Quality monitoring of Liver fluke metacercariae

At our laboratory part of the work we do is to maintain several colonies of snails, these are the intermediate host in the life cycle of the liver fluke Fasciola hepatica. The metacercariae we produce are supplied to Universities and Pharmaceutical Companies and used in research to gain a better understanding of the parasite, its control and the growing problem of its resistance to anthelmintic treatments.

To ensure the metacercariae we supply to our customers are the best they can be, we clean them regularly, monitor their quality and select only the viable healthy cysts before dispatch. Below are images that show the difference between a viable and an unviable cyst.

Left image: Viable metacercariae, Right image: Unviable metacercariae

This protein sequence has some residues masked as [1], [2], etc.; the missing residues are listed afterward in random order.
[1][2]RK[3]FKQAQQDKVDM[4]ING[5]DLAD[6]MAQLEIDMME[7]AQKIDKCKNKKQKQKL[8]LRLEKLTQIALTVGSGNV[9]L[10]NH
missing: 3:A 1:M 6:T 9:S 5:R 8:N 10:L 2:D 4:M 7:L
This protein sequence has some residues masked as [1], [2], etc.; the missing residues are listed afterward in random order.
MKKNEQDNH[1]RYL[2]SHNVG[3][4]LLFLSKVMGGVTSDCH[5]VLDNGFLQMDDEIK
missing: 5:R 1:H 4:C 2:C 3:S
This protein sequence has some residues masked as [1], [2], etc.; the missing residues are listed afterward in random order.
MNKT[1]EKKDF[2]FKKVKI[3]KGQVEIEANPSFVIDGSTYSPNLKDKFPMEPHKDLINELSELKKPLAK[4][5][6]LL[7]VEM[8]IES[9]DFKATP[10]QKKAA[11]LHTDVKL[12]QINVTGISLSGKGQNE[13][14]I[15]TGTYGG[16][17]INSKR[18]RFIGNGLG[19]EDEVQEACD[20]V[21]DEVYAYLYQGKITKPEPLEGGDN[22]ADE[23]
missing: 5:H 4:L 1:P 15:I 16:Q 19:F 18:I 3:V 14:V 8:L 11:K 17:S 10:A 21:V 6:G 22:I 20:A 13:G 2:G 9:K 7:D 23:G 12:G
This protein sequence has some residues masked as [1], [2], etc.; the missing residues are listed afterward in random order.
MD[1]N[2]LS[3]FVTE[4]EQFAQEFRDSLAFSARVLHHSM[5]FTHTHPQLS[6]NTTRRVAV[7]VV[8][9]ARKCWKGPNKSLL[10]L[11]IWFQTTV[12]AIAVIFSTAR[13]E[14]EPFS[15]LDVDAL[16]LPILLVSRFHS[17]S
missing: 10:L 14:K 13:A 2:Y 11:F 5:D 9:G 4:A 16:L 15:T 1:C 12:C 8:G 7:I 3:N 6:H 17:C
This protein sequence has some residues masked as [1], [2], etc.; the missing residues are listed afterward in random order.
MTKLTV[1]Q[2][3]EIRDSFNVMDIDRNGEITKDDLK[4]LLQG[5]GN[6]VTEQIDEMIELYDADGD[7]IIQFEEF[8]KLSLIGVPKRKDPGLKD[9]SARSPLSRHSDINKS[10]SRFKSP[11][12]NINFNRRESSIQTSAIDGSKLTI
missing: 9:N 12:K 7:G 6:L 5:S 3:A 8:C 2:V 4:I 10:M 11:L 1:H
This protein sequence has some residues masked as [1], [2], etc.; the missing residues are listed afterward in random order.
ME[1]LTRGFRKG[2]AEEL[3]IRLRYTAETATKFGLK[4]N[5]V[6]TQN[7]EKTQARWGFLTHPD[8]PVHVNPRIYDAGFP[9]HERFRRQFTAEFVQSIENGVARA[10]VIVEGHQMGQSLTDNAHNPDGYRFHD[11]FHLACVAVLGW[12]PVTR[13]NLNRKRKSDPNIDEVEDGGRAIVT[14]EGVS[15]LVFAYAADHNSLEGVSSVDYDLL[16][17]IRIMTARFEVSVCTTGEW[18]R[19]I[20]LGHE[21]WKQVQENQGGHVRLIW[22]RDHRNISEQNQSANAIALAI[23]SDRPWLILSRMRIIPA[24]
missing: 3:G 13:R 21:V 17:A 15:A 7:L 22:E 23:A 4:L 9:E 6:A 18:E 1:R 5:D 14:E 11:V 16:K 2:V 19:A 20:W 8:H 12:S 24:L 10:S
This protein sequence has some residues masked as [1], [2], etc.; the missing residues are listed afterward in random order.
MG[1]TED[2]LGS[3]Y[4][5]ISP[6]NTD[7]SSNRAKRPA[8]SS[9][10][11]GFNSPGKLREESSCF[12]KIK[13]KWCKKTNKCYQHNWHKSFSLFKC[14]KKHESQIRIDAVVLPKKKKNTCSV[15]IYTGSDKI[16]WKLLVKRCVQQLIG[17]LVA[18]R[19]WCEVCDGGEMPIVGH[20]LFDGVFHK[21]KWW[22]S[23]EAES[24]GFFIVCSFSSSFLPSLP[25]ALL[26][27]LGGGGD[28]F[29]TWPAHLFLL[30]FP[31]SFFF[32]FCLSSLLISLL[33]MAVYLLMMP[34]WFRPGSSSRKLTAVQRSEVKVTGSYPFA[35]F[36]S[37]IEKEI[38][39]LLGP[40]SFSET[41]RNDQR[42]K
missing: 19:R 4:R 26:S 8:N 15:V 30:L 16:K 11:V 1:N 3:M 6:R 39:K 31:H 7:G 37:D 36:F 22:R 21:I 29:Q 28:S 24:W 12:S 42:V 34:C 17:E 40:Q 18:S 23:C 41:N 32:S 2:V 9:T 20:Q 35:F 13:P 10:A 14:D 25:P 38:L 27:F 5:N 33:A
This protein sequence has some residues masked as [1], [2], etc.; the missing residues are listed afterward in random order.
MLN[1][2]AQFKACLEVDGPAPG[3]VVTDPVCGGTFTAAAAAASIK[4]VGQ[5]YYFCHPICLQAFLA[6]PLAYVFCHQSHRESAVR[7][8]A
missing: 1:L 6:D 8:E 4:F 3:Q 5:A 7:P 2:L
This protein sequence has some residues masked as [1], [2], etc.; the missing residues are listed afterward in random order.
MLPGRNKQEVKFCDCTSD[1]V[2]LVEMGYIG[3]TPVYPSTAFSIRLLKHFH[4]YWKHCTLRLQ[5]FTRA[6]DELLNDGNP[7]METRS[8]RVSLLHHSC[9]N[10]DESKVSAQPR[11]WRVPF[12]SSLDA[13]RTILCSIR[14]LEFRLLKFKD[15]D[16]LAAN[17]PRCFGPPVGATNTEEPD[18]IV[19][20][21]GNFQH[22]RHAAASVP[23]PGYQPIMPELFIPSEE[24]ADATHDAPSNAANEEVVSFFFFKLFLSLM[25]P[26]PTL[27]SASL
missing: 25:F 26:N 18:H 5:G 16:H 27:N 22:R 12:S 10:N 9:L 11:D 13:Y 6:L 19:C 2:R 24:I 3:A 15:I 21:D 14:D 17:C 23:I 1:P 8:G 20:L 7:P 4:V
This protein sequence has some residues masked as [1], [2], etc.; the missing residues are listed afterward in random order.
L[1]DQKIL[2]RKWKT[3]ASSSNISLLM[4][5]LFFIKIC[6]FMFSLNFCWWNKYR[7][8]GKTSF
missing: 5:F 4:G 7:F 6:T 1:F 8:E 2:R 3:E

Additionally to this, we endeavour to supply the youngest cysts where possible, and we will only supply metacercariae that are less than 4 months old. The data shown in the graph 1 below was collected from a storage test we carried out using our triclabendazole susceptible Italian strain of liver fluke. This clearly demonstrates that there is a sharp and steep decline in the viability of the cysts after 6 months of storage.

Graph 2 shows this data the % decrease in viability over 12 months. After 4 months the viability of the metacercariae cysts has decreased by 6.5%, at 6 months by 18.2% and after 12 months to 96.3%.

If you are planning or conducting research into Fasciola hepatica please contact our laboratory through Ridgeway Research Enquiries on our website.